Somehow I missed this news about The Onion (via Tank Riot):
Andrea Hansen, advertising sales manager at Capital Newspapers, which publishes The Onion locally, sent out an email this week explaining that the newspaper was not renewing its contract with The Onion. Hansen could not be reached for comment. Todd Sears, Capital Newspapers’ general manager, did not respond to a request for comment.
Bob Marshall, a spokesman for The Onion’s corporate headquarters in Chicago, confirmed the news in an email.
“Unfortunately, yes, the Madison print edition will discontinue at the end of the month,” Marshall wrote. “The local readership of the paper remains strong, yet with the changing landscape of media, the advertising dollars needed to keep a Madison print edition going just weren’t there.”
I can’t help but lump this mentally in with the sale of The Washington Post to Jeff Bezos, and related developments, such as the blog, The Monkey Cage, moving from independent to WaPo listing (via Marginal Revolution). Leaving aside that The Monkey Cage‘s new paywall deal sounds improvised, Neil Irwin at Wonkblog explains the problems newspapers have today.
When there’s a controversy, I can always depend on Russ Roberts to host an EconTalk podcast, that cuts through the hypocrisy and murkiness caused by biased press coverage.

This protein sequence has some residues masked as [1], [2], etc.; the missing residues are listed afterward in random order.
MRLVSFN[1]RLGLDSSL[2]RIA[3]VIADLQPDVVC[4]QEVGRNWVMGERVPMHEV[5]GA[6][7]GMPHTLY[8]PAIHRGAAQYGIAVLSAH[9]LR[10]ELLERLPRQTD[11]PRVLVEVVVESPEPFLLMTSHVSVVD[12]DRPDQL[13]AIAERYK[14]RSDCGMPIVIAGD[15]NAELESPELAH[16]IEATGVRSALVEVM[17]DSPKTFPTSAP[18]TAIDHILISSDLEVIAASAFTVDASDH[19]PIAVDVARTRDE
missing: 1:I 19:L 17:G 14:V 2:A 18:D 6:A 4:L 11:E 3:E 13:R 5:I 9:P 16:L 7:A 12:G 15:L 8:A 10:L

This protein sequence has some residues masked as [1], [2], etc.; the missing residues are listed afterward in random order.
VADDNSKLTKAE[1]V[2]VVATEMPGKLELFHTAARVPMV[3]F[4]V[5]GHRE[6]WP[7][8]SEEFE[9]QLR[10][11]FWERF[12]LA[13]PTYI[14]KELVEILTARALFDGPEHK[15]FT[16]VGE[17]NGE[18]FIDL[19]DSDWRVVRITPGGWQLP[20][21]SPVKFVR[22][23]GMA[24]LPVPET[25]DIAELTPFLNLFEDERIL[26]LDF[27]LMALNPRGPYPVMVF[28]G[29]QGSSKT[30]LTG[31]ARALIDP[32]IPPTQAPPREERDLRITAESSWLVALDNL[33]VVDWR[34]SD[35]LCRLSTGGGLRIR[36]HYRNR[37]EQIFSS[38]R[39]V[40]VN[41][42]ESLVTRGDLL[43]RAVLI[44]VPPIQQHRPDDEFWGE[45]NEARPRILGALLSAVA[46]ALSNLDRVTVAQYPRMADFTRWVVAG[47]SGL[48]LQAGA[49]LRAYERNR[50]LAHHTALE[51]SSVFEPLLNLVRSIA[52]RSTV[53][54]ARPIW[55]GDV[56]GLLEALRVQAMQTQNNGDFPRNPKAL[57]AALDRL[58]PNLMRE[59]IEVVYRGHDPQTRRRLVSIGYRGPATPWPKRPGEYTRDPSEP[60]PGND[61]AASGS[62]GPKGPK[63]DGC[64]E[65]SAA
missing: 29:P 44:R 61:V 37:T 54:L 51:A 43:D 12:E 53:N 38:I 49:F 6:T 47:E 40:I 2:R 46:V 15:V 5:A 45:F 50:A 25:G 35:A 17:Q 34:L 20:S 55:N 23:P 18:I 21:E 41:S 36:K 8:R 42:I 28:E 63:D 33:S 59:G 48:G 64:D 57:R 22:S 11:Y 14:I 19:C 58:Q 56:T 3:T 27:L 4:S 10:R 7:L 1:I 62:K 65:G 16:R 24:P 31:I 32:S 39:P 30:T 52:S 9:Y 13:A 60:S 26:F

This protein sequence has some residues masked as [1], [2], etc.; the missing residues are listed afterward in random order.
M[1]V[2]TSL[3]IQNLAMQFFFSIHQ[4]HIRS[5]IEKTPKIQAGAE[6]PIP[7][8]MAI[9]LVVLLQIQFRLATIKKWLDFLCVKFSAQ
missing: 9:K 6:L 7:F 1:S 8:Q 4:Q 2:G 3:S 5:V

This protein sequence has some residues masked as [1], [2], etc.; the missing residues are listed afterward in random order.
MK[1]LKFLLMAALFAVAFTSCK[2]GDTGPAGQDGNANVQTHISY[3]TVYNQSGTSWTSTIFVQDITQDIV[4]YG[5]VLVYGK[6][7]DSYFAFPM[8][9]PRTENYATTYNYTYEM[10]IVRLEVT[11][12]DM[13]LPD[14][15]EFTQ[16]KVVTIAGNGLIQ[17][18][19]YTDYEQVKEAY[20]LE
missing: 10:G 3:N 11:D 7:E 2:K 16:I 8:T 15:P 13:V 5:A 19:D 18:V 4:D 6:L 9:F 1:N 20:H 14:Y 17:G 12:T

Bruce Schneier talks about the mistakes the United States has made combating terrorism.
Guest: So, I’ll talk about two major mistakes. I could spend an hour on this topic. The first one is we over-exaggerate the threat. And in a lot of ways this is an effect of the psychology of terrorism–that it’s big, it’s spectacular. The media repeats it endlessly. And in our brains we think it’s a much larger problem than it is. We don’t say things like: well, every month a 9/11’s worth of people die in car crashes in the United States. We don’t say that pigs kill more people than terrorists every year. We believe terrorism is this huge problem and needs an inordinate amount of security and spending to mitigate. So I think that’s the first thing we get badly wrong. The second is that we worry about the specifics of what happened rather than the generalities of what could happen. So, we worry about terrorists taking over airplanes with box cutters. I mean, right now we’re worried about finish lines of marathons. It’s almost magical thinking, that we somehow have to secure the finish lines at marathons in this country. Because that’s what the terrorists did last time, and obviously that’s the place of worry. We see this in airplane security. Think of the history. We take away guns and bombs, they use box cutters. We take away box cutters, they put a bomb in their shoes. We screen shoes, they use liquids. We take away liquids, they put a bomb in their underwear. We put in full body scanners, they are going to do something else. Again, this overly specific focus on the details of the plot rather than the broad generalities. Those are the two major mistakes.
On Thursday, my wife got her IR-1 immigration visa for the United States. We’re leaving sometime in the next few months. It’s a short-term/long-term tradeoff: I don’t want to settle down in South Korea. I’ve been listening to podcasts, because of the travel time to Seoul and the U.S. Embassy and back and all that time waiting in lines and chairs.